Solved! Go to Solution.
If you read the agreement you will see that file based on educational
version are only for educational.
If you can do what you say, why purchase commercial version ? Just buy one
commercial and the other are educational.
Although you can contact Autodesk and they can accept with two utilities to
remove the banner after sign a form and only for one shot.
"dunny1" a écrit dans le message de groupe de discussion :
> I have been using the AutoCAD 2008 student version for several months.
> Print-outs from this product are forced to include the banner "Produced by
> an AutoDesk Educational Product". Ok, suitable for the student version, no
> complaints. However, I recently I purchased AutoCAD LT 2010. I need to be
> able to open my old 2008 files in 2010. However, when I do this, or even
> when I try and copy and paste some of the old work into a new 2010 file, I
> still am forced to have the old 'student' banner! on prints. Help! The
> whole reason I bought AutoCAD 2010 is because I am moving now from student
> to professional. I can't be stuck with this educational banner on
> prints -- but I DO need to access, and continue to work, on some old
I always try to hammer home to my students that you cannot, under any circumstances, share your edu version files with those who are using a commercial version- and that includes future users. Autodesk has made software available for student learning for free for a few years now and that's admirable. Part of the agreement is that the data created by that can't be used for commercial purposes. That would include legacy data that you created with the edu version, be it an hour ago, or two years ago. Otherwise, what's to stop people from using the edu version in the morning and then importing that into a commercial version later that same day with the reasoning of "Well, I was a student this morning, but this afternoon I intend to make money from the software". That would be a violation of the agreement.
That's the bad news (which, as I see it isn't really bad news). The good news is that it'll take you a LOT less time to draw something over again than it took you the first time to do it!
I work for a company that has used AutoCad for designing Fire Sprinkler Systems for over 20 years. We have a multi-user licence and share drawing files via a network. It is a routine practice for us to coordinate our work with several other trades while developing our design drawings.
Until recently,this practice has worked very well for all involved in the process.
About 6 to 8 months ago we recieved a coordination drawing from a company which appearently has been using a student version of the software. Not having encountered this problem in the past, we were unaware of the ultimate consequences of working with the first and several additional files of this type. The "educational" water mark or stamp has attached itself to many of our drawings and has actually crossed over to "infect" other contract drawing sets pruduced by our design group.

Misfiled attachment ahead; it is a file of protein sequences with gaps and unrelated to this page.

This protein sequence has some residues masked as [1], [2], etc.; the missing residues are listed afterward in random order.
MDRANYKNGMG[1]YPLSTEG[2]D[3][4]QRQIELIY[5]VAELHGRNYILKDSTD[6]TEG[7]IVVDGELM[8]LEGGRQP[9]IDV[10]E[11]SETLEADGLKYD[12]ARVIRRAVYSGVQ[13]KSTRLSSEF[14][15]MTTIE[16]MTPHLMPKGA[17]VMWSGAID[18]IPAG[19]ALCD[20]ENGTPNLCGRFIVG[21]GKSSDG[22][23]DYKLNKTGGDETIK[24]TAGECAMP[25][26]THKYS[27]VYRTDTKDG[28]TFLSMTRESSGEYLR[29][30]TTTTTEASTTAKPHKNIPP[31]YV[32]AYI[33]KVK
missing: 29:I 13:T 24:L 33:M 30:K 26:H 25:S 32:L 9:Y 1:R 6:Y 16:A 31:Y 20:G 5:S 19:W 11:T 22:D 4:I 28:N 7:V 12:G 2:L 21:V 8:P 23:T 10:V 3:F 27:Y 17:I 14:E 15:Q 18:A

In my oppinion, Autodesk is using us, their licensed paying customers, to be in effect, policemen or some kind of tool to filter out the unauthorized use of their product.
Does Autodesk have a solution for such a scenario? I noticed one comment which suggested that contacting Autodesk may be the best solution, that they could provide a one time fix. After that one time fix, then what? Is it every man for himself ?
They should provide a utility to licensed users to protect them from this threat. A warning that the opening of a drawing produced with an educational product will cause the drawing to be plotted with an identifying stamp is insufficient.
This is not a one shot.
His name is EMRFIND. It's a command line utility.
Please mark this response as "Accept as Solution" if it answers your question.
S'il vous plaît Marquer cette réponse comme "Accepter comme solution" si elle répond à votre question.
AutoDesk understands the importance of getting the software into the hands of students. Using the "Educational Edition" plot stamp is an excellent and a simple method of implementing the student edition software. Having worked for decades in education and the software businesses, this is a very cost effective method of implementing this.
The only way society works is when we all abide by the laws. If the only reason we did what was right was to have the police looking over our shoulders results in a police state. To cry about AutoDesk making the paying customers of the software to police their software is a poor excuse for professionals "getting caught with their hand in the cookie jar." Yes, I realize that one company got burnt because some other business partner used an Education Edition of AutoCAD and it has now "infected" all the drawings.
If you get caught holding counterfeit money, the government does not replace the money for you. As complex as fire systems are and since they have life-and-death impact in buildings, you would think you could educate your employees and partners about the importance of using legal software. If you can train the installer to install the fires systems correctly, you can also train your employees and partners to use legal software.
If AutoDesk did not have the policies that they currently have concerning the Education Editions, you would be paying twice as much or more for the legal copies of the software. How long do you think you would stay in business if every Tom, **** and Harry were stealing sprinkler components from your warehouse? Putting a padlock on a warehouse is easy, butting a padlock on software is another issue. AutoDesk put a padlock on their software. If you don't like it, use the competitor's CAD software instead.
Does anyone know if the AutoCad student versions are upgradeable to the full non-student version? I have a sales rep telling me that my license is not upgradeable but I think he is lieing to me.